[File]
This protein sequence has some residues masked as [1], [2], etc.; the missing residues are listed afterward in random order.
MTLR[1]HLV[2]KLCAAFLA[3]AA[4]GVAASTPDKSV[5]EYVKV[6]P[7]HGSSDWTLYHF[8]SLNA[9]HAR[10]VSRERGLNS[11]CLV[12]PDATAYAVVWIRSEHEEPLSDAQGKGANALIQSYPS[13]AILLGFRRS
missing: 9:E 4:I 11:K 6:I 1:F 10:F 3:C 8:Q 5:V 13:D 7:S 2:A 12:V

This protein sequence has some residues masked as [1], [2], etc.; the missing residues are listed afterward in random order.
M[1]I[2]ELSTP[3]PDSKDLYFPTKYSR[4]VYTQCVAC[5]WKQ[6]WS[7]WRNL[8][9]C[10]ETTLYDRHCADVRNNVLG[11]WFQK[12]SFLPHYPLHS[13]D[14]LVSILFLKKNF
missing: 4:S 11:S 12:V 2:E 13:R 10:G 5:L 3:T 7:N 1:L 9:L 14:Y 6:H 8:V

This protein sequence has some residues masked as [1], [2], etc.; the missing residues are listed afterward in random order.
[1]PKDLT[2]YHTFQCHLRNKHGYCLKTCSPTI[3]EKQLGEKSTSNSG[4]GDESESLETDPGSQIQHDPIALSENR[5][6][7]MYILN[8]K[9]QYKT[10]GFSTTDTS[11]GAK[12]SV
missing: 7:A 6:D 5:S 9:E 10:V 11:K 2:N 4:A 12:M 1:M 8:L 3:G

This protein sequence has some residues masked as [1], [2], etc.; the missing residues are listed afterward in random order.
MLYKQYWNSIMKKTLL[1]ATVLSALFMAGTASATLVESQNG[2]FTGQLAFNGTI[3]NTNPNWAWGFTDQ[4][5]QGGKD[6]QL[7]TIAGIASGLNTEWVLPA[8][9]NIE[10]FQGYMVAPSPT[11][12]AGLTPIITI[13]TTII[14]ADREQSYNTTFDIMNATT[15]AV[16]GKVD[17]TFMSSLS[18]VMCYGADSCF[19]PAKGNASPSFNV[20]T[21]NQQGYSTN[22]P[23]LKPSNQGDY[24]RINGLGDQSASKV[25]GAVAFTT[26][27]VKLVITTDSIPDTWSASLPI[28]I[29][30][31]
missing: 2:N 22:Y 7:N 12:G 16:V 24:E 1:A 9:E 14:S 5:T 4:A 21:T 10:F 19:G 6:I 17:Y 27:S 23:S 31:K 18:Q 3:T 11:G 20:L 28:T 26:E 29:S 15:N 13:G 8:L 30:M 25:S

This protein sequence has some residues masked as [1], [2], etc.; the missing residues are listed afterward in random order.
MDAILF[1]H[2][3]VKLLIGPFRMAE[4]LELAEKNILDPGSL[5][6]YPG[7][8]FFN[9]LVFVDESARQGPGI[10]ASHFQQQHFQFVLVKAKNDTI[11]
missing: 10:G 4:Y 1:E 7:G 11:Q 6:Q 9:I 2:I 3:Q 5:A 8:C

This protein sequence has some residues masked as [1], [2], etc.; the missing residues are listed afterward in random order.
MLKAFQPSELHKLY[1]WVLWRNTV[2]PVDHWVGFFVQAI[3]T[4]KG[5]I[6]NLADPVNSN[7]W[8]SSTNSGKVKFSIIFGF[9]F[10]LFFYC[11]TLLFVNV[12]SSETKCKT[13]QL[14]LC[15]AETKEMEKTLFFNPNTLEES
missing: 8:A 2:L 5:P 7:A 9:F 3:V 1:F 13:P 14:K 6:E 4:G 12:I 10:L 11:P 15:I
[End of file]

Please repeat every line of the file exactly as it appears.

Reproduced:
This protein sequence has some residues masked as [1], [2], etc.; the missing residues are listed afterward in random order.
MTLR[1]HLV[2]KLCAAFLA[3]AA[4]GVAASTPDKSV[5]EYVKV[6]P[7]HGSSDWTLYHF[8]SLNA[9]HAR[10]VSRERGLNS[11]CLV[12]PDATAYAVVWIRSEHEEPLSDAQGKGANALIQSYPS[13]AILLGFRRS
missing: 9:E 4:I 11:K 6:I 1:F 10:F 3:C 8:Q 5:V 13:D 7:S 2:A 12:V

This protein sequence has some residues masked as [1], [2], etc.; the missing residues are listed afterward in random order.
M[1]I[2]ELSTP[3]PDSKDLYFPTKYSR[4]VYTQCVAC[5]WKQ[6]WS[7]WRNL[8][9]C[10]ETTLYDRHCADVRNNVLG[11]WFQK[12]SFLPHYPLHS[13]D[14]LVSILFLKKNF
missing: 4:S 11:S 12:V 2:E 13:R 10:G 5:L 3:T 7:N 1:L 9:L 14:Y 6:H 8:V

This protein sequence has some residues masked as [1], [2], etc.; the missing residues are listed afterward in random order.
[1]PKDLT[2]YHTFQCHLRNKHGYCLKTCSPTI[3]EKQLGEKSTSNSG[4]GDESESLETDPGSQIQHDPIALSENR[5][6][7]MYILN[8]K[9]QYKT[10]GFSTTDTS[11]GAK[12]SV
missing: 7:A 6:D 5:S 9:E 10:V 11:K 2:N 4:A 12:M 1:M 8:L 3:G

This protein sequence has some residues masked as [1], [2], etc.; the missing residues are listed afterward in random order.
MLYKQYWNSIMKKTLL[1]ATVLSALFMAGTASATLVESQNG[2]FTGQLAFNGTI[3]NTNPNWAWGFTDQ[4][5]QGGKD[6]QL[7]TIAGIASGLNTEWVLPA[8][9]NIE[10]FQGYMVAPSPT[11][12]AGLTPIITI[13]TTII[14]ADREQSYNTTFDIMNATT[15]AV[16]GKVD[17]TFMSSLS[18]VMCYGADSCF[19]PAKGNASPSFNV[20]T[21]NQQGYSTN[22]P[23]LKPSNQGDY[24]RINGLGDQSASKV[25]GAVAFTT[26][27]VKLVITTDSIPDTWSASLPI[28]I[29][30][31]
missing: 2:N 22:Y 7:N 12:G 16:V 24:E 1:A 9:E 14:S 5:T 4:A 21:T 10:F 19:G 6:I 17:Y 27:S 23:S 31:K 18:Q 3:T 11:G 20:L 28:T 26:E 29:S 15:N 13:G 8:L 30:M 25:S

This protein sequence has some residues masked as [1], [2], etc.; the missing residues are listed afterward in random order.
MDAILF[1]H[2][3]VKLLIGPFRMAE[4]LELAEKNILDPGSL[5][6]YPG[7][8]FFN[9]LVFVDESARQGPGI[10]ASHFQQQHFQFVLVKAKNDTI[11]
missing: 10:G 4:Y 1:E 7:G 11:Q 6:Q 9:I 2:I 3:Q 5:A 8:C

This protein sequence has some residues masked as [1], [2], etc.; the missing residues are listed afterward in random order.
MLKAFQPSELHKLY[1]WVLWRNTV[2]PVDHWVGFFVQAI[3]T[4]KG[5]I[6]NLADPVNSN[7]W[8]SSTNSGKVKFSIIFGF[9]F[10]LFFYC[11]TLLFVNV[12]SSETKCKT[13]QL[14]LC[15]AETKEMEKTLFFNPNTLEES
missing: 8:A 2:L 5:P 7:A 9:F 3:V 1:F 13:P 14:K 6:E 4:G 12:I 10:L 11:P 15:I